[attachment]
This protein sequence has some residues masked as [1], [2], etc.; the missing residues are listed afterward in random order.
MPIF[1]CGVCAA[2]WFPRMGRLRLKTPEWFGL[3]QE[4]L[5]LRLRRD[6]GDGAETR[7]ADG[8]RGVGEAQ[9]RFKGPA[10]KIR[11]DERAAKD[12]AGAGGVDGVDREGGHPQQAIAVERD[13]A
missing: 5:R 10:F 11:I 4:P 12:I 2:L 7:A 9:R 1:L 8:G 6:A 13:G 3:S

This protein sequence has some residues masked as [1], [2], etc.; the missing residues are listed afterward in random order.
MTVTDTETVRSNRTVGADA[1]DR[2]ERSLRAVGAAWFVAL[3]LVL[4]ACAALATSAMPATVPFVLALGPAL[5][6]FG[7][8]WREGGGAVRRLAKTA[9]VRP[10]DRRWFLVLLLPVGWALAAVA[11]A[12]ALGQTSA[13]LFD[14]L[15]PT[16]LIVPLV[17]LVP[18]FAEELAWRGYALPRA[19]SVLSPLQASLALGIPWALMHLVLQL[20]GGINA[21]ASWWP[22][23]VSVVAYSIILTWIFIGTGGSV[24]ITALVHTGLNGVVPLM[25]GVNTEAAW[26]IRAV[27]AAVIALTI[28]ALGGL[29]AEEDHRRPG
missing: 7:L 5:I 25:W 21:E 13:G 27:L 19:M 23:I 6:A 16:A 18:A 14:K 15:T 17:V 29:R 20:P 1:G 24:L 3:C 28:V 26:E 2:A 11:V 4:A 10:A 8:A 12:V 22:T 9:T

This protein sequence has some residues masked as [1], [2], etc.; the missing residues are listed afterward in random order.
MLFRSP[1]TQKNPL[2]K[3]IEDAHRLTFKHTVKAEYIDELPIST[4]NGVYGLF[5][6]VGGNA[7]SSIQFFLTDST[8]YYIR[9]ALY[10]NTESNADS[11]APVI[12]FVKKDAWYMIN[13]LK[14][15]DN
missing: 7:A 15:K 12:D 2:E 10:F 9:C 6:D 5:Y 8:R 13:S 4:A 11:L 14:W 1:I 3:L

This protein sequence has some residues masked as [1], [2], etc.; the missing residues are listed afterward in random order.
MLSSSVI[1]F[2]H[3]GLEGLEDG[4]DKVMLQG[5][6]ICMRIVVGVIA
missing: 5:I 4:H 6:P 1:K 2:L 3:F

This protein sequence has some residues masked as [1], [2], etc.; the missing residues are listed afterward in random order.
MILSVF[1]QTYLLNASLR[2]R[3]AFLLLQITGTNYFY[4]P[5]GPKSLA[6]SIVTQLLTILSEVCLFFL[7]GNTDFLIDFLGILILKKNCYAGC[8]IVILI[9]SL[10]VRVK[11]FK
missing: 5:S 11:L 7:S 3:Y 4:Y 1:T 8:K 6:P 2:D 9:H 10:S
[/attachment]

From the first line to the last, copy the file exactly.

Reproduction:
This protein sequence has some residues masked as [1], [2], etc.; the missing residues are listed afterward in random order.
MPIF[1]CGVCAA[2]WFPRMGRLRLKTPEWFGL[3]QE[4]L[5]LRLRRD[6]GDGAETR[7]ADG[8]RGVGEAQ[9]RFKGPA[10]KIR[11]DERAAKD[12]AGAGGVDGVDREGGHPQQAIAVERD[13]A
missing: 5:R 10:F 11:I 4:P 12:I 2:L 7:A 9:R 1:L 8:G 6:A 13:G 3:S

This protein sequence has some residues masked as [1], [2], etc.; the missing residues are listed afterward in random order.
MTVTDTETVRSNRTVGADA[1]DR[2]ERSLRAVGAAWFVAL[3]LVL[4]ACAALATSAMPATVPFVLALGPAL[5][6]FG[7][8]WREGGGAVRRLAKTA[9]VRP[10]DRRWFLVLLLPVGWALAAVA[11]A[12]ALGQTSA[13]LFD[14]L[15]PT[16]LIVPLV[17]LVP[18]FAEELAWRGYALPRA[19]SVLSPLQASLALGIPWALMHLVLQL[20]GGINA[21]ASWWP[22][23]VSVVAYSIILTWIFIGTGGSV[24]ITALVHTGLNGVVPLM[25]GVNTEAAW[26]IRAV[27]AAVIALTI[28]ALGGL[29]AEEDHRRPG
missing: 7:L 5:I 25:W 21:E 13:G 27:L 19:M 23:I 6:A 16:A 18:A 14:K 15:T 17:V 29:R 20:P 1:G 24:L 3:C 28:V 26:E 2:A 11:V 4:A 10:A 8:A 12:V 22:T 9:T

This protein sequence has some residues masked as [1], [2], etc.; the missing residues are listed afterward in random order.
MLFRSP[1]TQKNPL[2]K[3]IEDAHRLTFKHTVKAEYIDELPIST[4]NGVYGLF[5][6]VGGNA[7]SSIQFFLTDST[8]YYIR[9]ALY[10]NTESNADS[11]APVI[12]FVKKDAWYMIN[13]LK[14][15]DN
missing: 7:A 15:K 12:D 2:E 10:F 9:C 6:D 5:Y 8:R 13:S 4:A 11:L 14:W 1:I 3:L

This protein sequence has some residues masked as [1], [2], etc.; the missing residues are listed afterward in random order.
MLSSSVI[1]F[2]H[3]GLEGLEDG[4]DKVMLQG[5][6]ICMRIVVGVIA
missing: 5:I 4:H 6:P 1:K 2:L 3:F

This protein sequence has some residues masked as [1], [2], etc.; the missing residues are listed afterward in random order.
MILSVF[1]QTYLLNASLR[2]R[3]AFLLLQITGTNYFY[4]P[5]GPKSLA[6]SIVTQLLTILSEVCLFFL[7]GNTDFLIDFLGILILKKNCYAGC[8]IVILI[9]SL[10]VRVK[11]FK
missing: 5:S 11:L 7:S 3:Y 4:Y 1:T 8:K 6:P 2:D 9:H 10:S